QWe had new doors and win­dows in­stalled in our home about three years ago. Our home was built in 1985. Our prob­lem is with the front door and storm door. Ev­ery win­ter the storm door frosts up solid. We have had the in­stall­ers back sev­eral times over the past three years. They have re­placed the door, re-caulked ev­ery­thing, and checked in­su­la­tion, but to no avail. Our back door is fine, ab­so­lutely no prob­lems there. There seems to be a lot of hu­mid­ity be­tween the doors. We have opened up the screen to see if the hu­mid­ity would dis­si­pate, but that has not made much dif­fer­ence. It seems as though there is warm air get­ting be­tween the doors and we can’t fig­ure out where it’s com­ing from. Sev­eral years ago we had a prob­lem with fly­ing ants hatch­ing in the base­ment. We think they came in from the front of the house un­der our front door. The first year this hap­pened we had a lot of ants, the sec­ond year not as much. We haven’t had a prob­lem since we put down pes­ti­cide. I am won­der­ing if th­ese ants could have pos­si­bly dam­aged the foun­da­tion where the wood meets the con­crete. Who would I con­tact to look into this prob­lem as it has be­come very frus­trat­ing ev­ery win­ter? Thank­ing you in ad­vance and I anx­iously await your re­ply, Ur­sula. An­swer: Some­times there are is­sues with our homes that may be a nui­sance, or worse, where the so­lu­tion may be more dif­fi­cult to as­cer­tain than the ef­fort is worth. Of­ten small is­sues, like your frosted storm door, may be some­thing that can be min­i­mized with a lit­tle ef­fort but may be too tricky to com­pletely elim­i­nate. Be­cause we live in a cli­mate where the tem­per­a­ture is of­ten well be­low the freez­ing point for sev­eral months at a time, is­sues with cer­tain ar­eas of the build­ing en­clo­sure be­com­ing frosted or ice cov­ered may be in­evitable. Even with good qual­ity weath­er­strip­ping, ther­mally in­su­lated doors, win­dows with sealed units and air vapour bar­ri­ers, warm air may leak out and come in con­tact with the frigid ex­te­rior air. When this hap­pens, con­den­sa­tion is likely and will of­ten re­sult in quick freez­ing, es­pe­cially in cer­tain ar­eas. The rea­son your front storm door may be giv­ing you this prob­lem, and not the back one, may sim­ply be lo­ca­tion. If the front door faces the north or west side, it is more prone to the pre­vail­ing winds, which can sub­stan­tially cool the doors more quickly. Also, the North wall of a home will re­ceive lit­tle direct sun­light, which may act to melt frost that does oc­cur on a storm door, or pre­vent con­den­sa­tion by warm­ing the door, it­self. If the front door area has a large over­hang or porch, that may fur­ther pre­vent the warm­ing sun from hit­ting the prob­lem­atic spot. I would sus­pect your rear door does not freeze as eas­ily be­cause it may be in a lo­ca­tion that is in direct sun­light for much of the day­time and any re­sult­ing frost will eas­ily melt. An­other fac­tor to look at is the amount of times the door is used dur­ing the day rel­a­tive to other en­trances. If you have an at­tached garage, as with many homes your age, that may be the ma­jor point of en­try to the home. Es­pe­cially dur­ing the win­ter months, many peo­ple en­ter and leave their homes mainly from their ve­hi­cle, through their garage. Direct ex­po­sure to the el­e­ments will be less­ened, but may re­sult in the front door be­ing in­fre­quently opened. That lack of use can al­low any warm air that leaks around the door to be­come trapped be­tween it and the storm door. This lack of air move­ment in the small space will help pro­mote con­den­sa­tion and freez­ing. If the front door is the main en­try point, and is used fre­quently, then the re­verse may be true. Fre­quent open­ing of this door may al­low a large amount of hu­mid air to es­cape the home, which can be eas­ily trapped by the sub­se­quent clos­ing of the storm door. This will surely freeze in cold weather, only to melt par­tially the next time the in­side door is opened, and cause even more ice buildup at the bot­tom of the door or sill. I am glad to see that leav­ing the storm door screen slightly open has made a slight dif­fer­ence in the frost buildup. Do­ing that may help re­move some of the warm air that is es­cap­ing into the small cav­ity be­tween the doors. Un­for­tu­nately, it may also al­low quicker con­den­sa­tion and freez­ing on cold days, so the ben­e­fits may be small. Try­ing to re­duce the rel­a­tive hu­mid­ity in your home may also help pre­vent this phe­nom­e­non, but not much else may be pos­si­ble due to the con­fig­u­ra­tion of the front door. I doubt the ant prob­lem has much to do with the freez­ing door, but you may have a prob­lem with mois­ture dam­aged wood in the floor struc­ture or base­ment which should be fur­ther in­ves­ti­gated and re­paired. Not all mi­nor is­sues with our homes have straight­for­ward so­lu­tions. Even though we know that warm air leak­ing out from around your front door is the likely cause of the frost, com­pletely elim­i­nat­ing it may be too dif­fi­cult for such a mi­nor in­con­ve­nience. Keep­ing the rel­a­tive hu­mid­ity down in­side your home and leav­ing the screen slightly open on the storm door may be the only prac­ti­cal op­tions, other than sim­ply tol­er­at­ing the frosty is­sue. As an­other year comes to a close, I would like to wish ev­ery­one a Happy New Year and thank all read­ers for their kind com­ments, sug­ges­tions and most im­por­tantly, all the ex­cel­lent ques­tions. Please keep the in­quiries com­ing so that I may con­tinue to pro­vide insight and so­lu­tions to your home is­sues in the com­ing year. Ari Marantz is the owner of Trained Eye Home In­spec­tion Ltd. and the past pres­i­dent of the Cana­dian As­so­ci­a­tion of Home & Property In­spec­tors — Man­i­toba (cahpi.mb.ca). Ques­tions can be emailed to the ad­dress be­low. Ari can be reached at 204-291-5358 or check out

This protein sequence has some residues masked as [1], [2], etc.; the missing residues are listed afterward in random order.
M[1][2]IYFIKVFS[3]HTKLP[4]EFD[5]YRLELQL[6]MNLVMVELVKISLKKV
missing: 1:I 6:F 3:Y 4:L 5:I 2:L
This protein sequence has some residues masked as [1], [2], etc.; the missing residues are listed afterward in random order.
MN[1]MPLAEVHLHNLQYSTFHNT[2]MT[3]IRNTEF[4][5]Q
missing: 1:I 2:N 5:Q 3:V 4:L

his web­site at trained­eye.ca.